WASHINGTON, Aug.15, 2016 – More affordable cropland isn’t just something that could improve producer margins; it’s something that is an absolute necessity, according to a new report.

That report, released Monday by Rabobank’s Sterling Liddell, says that land valuations and rental rates need to be decreased over the course of the next two years to compensate for decreased commodity prices and tighter profit margins.

“While each rental agreement is different and should be analyzed separately, generally this means a $30/acre to $50/acre decrease,” he said after describing dropping price projections. “Such a move would push returns from farming back to near break-even.”

An increase in commodity prices between 2006 and 2013 was mirrored in asking prices for acres suitable for planting. In nine of the 12 years prior to 2014, most row crop areas in the U.S. observed double-digit year-on-year growth, but steady decreases have followed in the last two years. That’s something that has to happen, Liddell asserts, if producers are going to be profitable in the face of “a 40 percent to 50 percent decline in commodity row crop prices and the inability for some costs – particularly land –  to decline at the same rate.”

“As the primary asset in the production of row crop commodities, the cost of land must reflect substantial long-term changes in profitability,” Liddell said in the report. “However, as of 2014, the cost of renting an acre of land has significantly detached from the returns generated from producing the crop.”

While maybe not as substantial as might be necessary, land values appear to be dropping. According to the Department of Agriculture, cropland prices have dropped 1 percent nationwide in the last year to an average of $4,090 per acre, but have still increased in 21 states over the same time period. Values in Pennsylvania have seen the biggest increase (up 3.4 percent to $6,100 per acre), and California has the priciest overall land at an average of almost $11,000 per acre.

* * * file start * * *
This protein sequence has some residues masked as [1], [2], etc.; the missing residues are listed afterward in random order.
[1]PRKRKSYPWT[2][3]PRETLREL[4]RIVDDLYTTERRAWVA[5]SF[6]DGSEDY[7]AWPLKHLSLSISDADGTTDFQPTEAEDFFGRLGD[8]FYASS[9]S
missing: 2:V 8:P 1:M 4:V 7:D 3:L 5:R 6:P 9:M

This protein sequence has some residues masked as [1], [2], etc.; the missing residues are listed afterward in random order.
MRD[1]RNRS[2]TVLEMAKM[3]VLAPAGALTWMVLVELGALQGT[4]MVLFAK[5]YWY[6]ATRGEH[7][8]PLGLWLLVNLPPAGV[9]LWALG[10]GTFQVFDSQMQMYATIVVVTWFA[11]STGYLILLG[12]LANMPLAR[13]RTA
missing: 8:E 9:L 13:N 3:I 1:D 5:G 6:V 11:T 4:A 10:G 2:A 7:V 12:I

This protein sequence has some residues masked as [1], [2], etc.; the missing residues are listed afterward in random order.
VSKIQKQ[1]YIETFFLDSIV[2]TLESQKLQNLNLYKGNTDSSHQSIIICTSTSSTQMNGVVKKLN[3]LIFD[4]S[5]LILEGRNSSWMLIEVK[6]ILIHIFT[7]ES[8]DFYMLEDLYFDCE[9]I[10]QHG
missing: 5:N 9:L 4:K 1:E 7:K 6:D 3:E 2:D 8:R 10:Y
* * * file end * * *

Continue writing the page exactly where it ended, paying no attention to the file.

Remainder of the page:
Unsurprisingly, the Corn Belt remains the costliest region in the country to acquire some new land; prices in Iowa, Illinois, and Indiana all top $7,000 per acre even with year-over-year price decreases in several of the region’s states. Just to the west, four states along the central strip of the continental U.S. experienced significant drops: North Dakota land is down 6.5 percent to $2,000 per acre, South Dakota is down 5.6 percent to $3,520 per acre, Nebraska land is down 4.3 percent to an average of $4,850 per acre, and Kansas land experienced the biggest value drop in the country, down 7.2 percent to $2,050 per acre.

USDA’s figures track land value, not necessarily rental rates, but the two are usually closely related.

If rental rates do not decrease, Liddell paints a somewhat dismal picture for what could happen as producers look to adjust. Other costs of production inputs such as nutrients or crop protectants may be targeted for savings, something he says could “degrade the production value of the land for multiple years.” Producers could also be forced to walk away from land or take on acres in the form of custom farming agreements, both of which would be riskier alternatives than paying lower rent.

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On top of the need for cheaper rent, Liddell says in the report that some land – possibly as much as 3 million to 5 million acres nationwide – may need to be pulled from production to compensate for bin-busting harvests like what USDA is predicting for this growing season.

And why should a landowner be willing to accept less for their asset? Liddell points to the financial reality of the situation.

“The call to action is for landowners to clearly understand the economic condition of farming and negotiate appropriate rental rates that will allow the tenant to farm effectively,” he said.


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